A decision to deny a NHS nurse British citizenship because he does volunteering work has been criticised as “totally and utterly nonsensical” by an MP campaigning for the Home Office to overturn the assessment.
Olivier Mondeke Monongo, a NHS mental health nurse, church pastor and volunteer for the Red Cross, lives in Glasgow with his partner and five children. He arrived in the UK in 2002 from the Democratic Republic of Congo claiming political asylum.
In 2010 he was granted temporary leave for remain and the time limits were lifted in 2013. After this, he applied for British citizenship and says he was shocked to find his application was recently declined by the Home Office on the grounds that he had failed the “good character” assessment element for his claim because he does voluntary work.
In a letter, Home Office officials allegedly told Mr Modeke Mononogo that as he volunteers for Red Cross he has violated terms of his temporary leave for remain which prohibited unpaid work and in so doing has failed the “good character” criteria for British citizenship.
He told The Independent: "The Home Office refused my citizenship just because I volunteered for British Red Cross and British Citizen Advice Bureau. When I came to this country we have been encouraged to volunteer on the basis that it would help improve our English skills and to integrate."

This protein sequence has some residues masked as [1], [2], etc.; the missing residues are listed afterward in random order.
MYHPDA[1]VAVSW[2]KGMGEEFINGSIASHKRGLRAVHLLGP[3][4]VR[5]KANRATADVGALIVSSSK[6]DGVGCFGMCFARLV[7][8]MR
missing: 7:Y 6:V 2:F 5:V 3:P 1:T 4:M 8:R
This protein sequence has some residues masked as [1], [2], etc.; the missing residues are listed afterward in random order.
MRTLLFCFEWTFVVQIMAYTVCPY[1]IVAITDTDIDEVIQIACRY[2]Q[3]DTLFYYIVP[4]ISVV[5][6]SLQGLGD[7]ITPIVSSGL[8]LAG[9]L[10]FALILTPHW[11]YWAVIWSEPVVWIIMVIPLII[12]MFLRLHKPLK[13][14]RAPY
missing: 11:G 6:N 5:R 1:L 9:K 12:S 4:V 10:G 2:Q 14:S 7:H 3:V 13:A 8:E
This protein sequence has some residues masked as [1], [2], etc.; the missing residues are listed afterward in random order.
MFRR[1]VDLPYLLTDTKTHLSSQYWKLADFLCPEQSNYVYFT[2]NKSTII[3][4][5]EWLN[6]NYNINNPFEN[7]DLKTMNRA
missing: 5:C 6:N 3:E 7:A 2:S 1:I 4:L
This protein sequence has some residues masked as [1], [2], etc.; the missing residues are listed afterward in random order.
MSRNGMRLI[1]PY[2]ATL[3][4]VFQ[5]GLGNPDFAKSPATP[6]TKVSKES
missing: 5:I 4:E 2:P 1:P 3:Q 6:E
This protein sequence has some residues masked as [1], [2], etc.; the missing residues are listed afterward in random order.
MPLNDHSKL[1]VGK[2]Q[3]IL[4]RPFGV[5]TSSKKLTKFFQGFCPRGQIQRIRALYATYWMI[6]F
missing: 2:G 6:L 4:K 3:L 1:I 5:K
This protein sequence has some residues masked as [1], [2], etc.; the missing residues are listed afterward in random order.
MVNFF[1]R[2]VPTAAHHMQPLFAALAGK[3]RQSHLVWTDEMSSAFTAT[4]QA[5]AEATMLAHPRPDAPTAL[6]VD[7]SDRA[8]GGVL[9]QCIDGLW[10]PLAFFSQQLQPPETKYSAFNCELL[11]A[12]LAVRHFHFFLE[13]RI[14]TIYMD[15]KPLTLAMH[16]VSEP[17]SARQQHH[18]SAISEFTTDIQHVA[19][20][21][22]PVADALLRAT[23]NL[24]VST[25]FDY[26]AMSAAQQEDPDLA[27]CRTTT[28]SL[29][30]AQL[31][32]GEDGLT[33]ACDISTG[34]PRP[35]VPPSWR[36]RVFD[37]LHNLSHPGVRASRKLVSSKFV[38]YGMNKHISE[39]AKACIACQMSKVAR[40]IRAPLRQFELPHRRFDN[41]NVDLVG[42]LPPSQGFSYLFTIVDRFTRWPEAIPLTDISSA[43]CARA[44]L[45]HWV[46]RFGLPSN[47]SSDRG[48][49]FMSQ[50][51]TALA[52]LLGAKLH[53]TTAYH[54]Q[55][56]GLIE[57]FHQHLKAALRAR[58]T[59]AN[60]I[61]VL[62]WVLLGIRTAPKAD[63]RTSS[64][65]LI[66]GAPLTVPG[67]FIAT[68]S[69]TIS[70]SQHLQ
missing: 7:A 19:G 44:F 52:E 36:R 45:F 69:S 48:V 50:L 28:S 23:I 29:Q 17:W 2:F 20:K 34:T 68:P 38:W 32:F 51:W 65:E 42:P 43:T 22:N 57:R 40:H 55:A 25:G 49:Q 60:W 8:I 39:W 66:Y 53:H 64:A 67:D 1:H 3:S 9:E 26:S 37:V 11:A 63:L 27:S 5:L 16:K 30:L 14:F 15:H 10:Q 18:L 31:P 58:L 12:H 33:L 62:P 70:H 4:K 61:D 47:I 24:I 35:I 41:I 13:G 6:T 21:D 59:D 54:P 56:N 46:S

Mr Modeke Monogo’s MP Alison Thewliss, who has been campaigning for the decision to be overturned, told The Independent: “Denying someone British Citizenship simply for volunteering with the British Red Cross is totally and utterly nonsensical.
“Olivier fled Democratic Republic of Congo and was rightly granted asylum and, latterly, indefinite leave to remain in our country. He has five children, all of whom were born here and have never known home as anything but Scotland. Olivier is a Pastor, volunteer and mental health nurse in our National Health Service who works hard to provide for his partner and five children. If that doesn’t meet the definition of good character, then it begs the question – what does?”
A spokesperson for Red Cross told The Independent: “We are extremely concerned to hear about Mr. Monongo’s case and the potentially worrying precedent this could set for the voluntary sector. During the asylum process, which can take years, volunteering is entirely legal. We are looking into the circumstances surrounding the case as a matter of urgency.”
A spokesperson for the Home Office declined to comment.
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